After a model is deployed in production, a question often asked by users is when to retrain a model. This requires looking at several model health indicators. One way is to compare the feature distribution between training and production.
If you would like to learn more about enabling feature distribution tracking for your production models, follow our tutorial here: https://docs.basis-ai.com/guides/tutorials/detect-feature-drift.
Assuming the trained model is accurate, looking at the prediction distribution can often yield actionable insights for the business. In the synthetic example above, the model is predicting customer churn rate based on call data. The data from the last 30 minutes shows that this churn rate is more than 60%. Upon understanding when the churn is occurring, the business can investigate further and take appropriate actions to reduce the rate of customer churn.
Model rot occurs if the model inference is inaccurate at serving time. Bedrock enables users to detect model rot by posting back the ground truth data. For example, the figure below shows the inference distribution of a binary classifier. You can easily compare the production distribution in the selected time range with that of training.
Service uptime alerts
Using signals from multiple indicators, Bedrock is also able to alert users of potential issues with their model deployment. For example, if 60% of the features have drifted from their training distribution, there could be a problem with the underlying data source. Users will be able to configure these thresholds within Bedrock to be alerted of such issues.
How Bedrock promotes extensibility
Bedrock is designed to play well with existing DevOps infrastructure. To support the open metrics standard, Bedrock does not adopt a proprietary metrics format for storage. Instead, metrics are exported in Prometheus exposition format so that other visualisation systems can be built around the collected metadata. In addition, Bedrock is designed to protect the privacy of user data. Statistics of the distribution used for training is always stored in the workload cluster. Find out how we implemented these at our engineering blog.
Conclusion: AI monitoring promotes responsible AI
Ongoing monitoring of AI systems allows for rapid and responsible AI model development. When AI systems are monitored throughout the machine learning cycle, total model failure and unintended biases can be averted by retraining the model with minimal interruptions to existing systems. By tracking the right features, enhancements for optimal model performance can take place in a timely manner. Bedrock automates these ongoing monitoring processes, reducing significant maintenance costs for you, while allowing you to retain control of your data and processes on your private cloud.
- Github: https://github.com/datmo/datmo
- Tracking and sustaining the performance of Predictive models: https://medium.com/@QuantumBlack/tracking-and-sustaining-the-performance-of-predictive-models-d3116b9976bb
- Why is machine learning deployment hard?: https://towardsdatascience.com/why-is-machine-learning-deployment-hard-443af67493cd
- How to deploy machine learning models: https://christophergs.com/machine%20learning/2019/03/17/how-to-deploy-machine-learning-models/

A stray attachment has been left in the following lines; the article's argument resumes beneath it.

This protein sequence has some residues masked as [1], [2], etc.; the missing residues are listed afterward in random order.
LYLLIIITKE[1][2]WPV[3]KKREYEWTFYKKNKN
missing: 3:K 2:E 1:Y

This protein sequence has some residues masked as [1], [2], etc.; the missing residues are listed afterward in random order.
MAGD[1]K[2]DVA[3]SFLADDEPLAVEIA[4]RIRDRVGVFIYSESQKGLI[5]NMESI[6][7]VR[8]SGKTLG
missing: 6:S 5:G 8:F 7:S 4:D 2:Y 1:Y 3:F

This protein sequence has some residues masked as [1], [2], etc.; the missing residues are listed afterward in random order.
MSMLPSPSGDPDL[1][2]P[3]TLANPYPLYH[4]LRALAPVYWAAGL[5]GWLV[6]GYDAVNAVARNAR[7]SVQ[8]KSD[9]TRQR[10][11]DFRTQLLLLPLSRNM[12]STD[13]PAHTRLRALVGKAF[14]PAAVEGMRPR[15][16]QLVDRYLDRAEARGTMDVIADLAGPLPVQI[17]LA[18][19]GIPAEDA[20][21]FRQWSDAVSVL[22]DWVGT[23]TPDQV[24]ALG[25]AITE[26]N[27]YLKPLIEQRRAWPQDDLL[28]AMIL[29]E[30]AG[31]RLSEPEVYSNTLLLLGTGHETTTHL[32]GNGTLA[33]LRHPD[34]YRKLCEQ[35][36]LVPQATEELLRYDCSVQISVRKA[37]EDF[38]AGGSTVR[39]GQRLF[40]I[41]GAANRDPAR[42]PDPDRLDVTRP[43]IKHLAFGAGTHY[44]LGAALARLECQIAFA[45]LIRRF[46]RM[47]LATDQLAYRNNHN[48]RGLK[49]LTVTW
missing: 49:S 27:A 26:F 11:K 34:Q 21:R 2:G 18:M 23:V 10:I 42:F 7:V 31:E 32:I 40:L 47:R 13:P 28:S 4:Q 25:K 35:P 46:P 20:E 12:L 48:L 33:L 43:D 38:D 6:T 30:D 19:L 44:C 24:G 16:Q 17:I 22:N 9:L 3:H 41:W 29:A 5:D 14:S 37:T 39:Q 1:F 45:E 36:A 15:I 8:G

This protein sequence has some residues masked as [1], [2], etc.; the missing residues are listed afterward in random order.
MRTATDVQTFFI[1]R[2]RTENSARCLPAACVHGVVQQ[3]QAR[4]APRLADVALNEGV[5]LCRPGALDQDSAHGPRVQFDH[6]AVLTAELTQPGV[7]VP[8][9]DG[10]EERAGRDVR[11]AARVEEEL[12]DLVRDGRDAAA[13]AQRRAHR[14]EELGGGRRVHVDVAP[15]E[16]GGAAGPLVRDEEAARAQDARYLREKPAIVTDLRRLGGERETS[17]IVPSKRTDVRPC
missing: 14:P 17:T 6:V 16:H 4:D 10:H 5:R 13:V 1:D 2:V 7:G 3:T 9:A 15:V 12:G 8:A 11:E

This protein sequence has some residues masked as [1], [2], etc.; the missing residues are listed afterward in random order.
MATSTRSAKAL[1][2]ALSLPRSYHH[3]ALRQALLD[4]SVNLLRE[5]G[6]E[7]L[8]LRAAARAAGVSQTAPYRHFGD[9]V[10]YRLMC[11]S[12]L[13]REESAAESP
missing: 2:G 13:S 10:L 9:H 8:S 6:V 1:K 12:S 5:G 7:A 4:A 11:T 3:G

- Why is Machine learning deployment models hard:https://towardsdatascience.com/why-is-machine-learning-deployment-hard-443af67493cd
- Continuous delivery for Machine learning: https://martinfowler.com/articles/cd4ml.html
- Reliable Insights - a blog on monitoring, scale and operational Sanity: https://www.robustperception.io/blog
ThoughtWorks explains the use cases for prediction logging using the open source fluentd, elastic search, and kibana stack. The implementation is similar to Bedrock prediction store.
For a good understanding of the run metrics we encourage users to track, ie. AUC, ROC, F1, etc., refer to the following articles:
|Pattern 1 (Rest API)*||Pattern 2 (Shared DB)*||Pattern 3 (Streaming)||Pattern 4 (Mobile App)|
|Prediction||On the fly||Batch||Streaming||On the fly|
|Prediction result delivery||Via Rest API||Through the shared DB||Streaming via message Queue||Via in-process API on mobile|
|Latency for prediction||So so||High||Very Low||Low|
|System management difficulty||So so||Easy||Very Hard||So So|
* Bedrock currently supports pattern 1 and pattern 2 via model endpoints and batch scoring pipelines respectively.
After deployment, multiple factors could contribute to model performance degradation:
- Feature distribution changed (feature / concept drift)
- Relationship between features changed (covariate drift)
- Prior distribution drift (prior assumptions of the business)
- Business behaviour affected by model predictions (positive feedback loop)
Sometimes retraining is not sufficient or too expensive:
- Good alerting threshold depends on business insight (garden sprinkler may see 3 minutes delay as acceptable but not for fire alarms)
- Lack of ground truth data (proposed solution is to reweigh samples in the original data set using similar, fresh samples and retrain on adjusted data set https://blog.smola.org/post/4110255196/real-simple-covariate-shift-correction)
Tracking model performance over time illustrates using a simple thought experiment why tracking feature / prediction distributions alone is not enough to determine model performance degradation.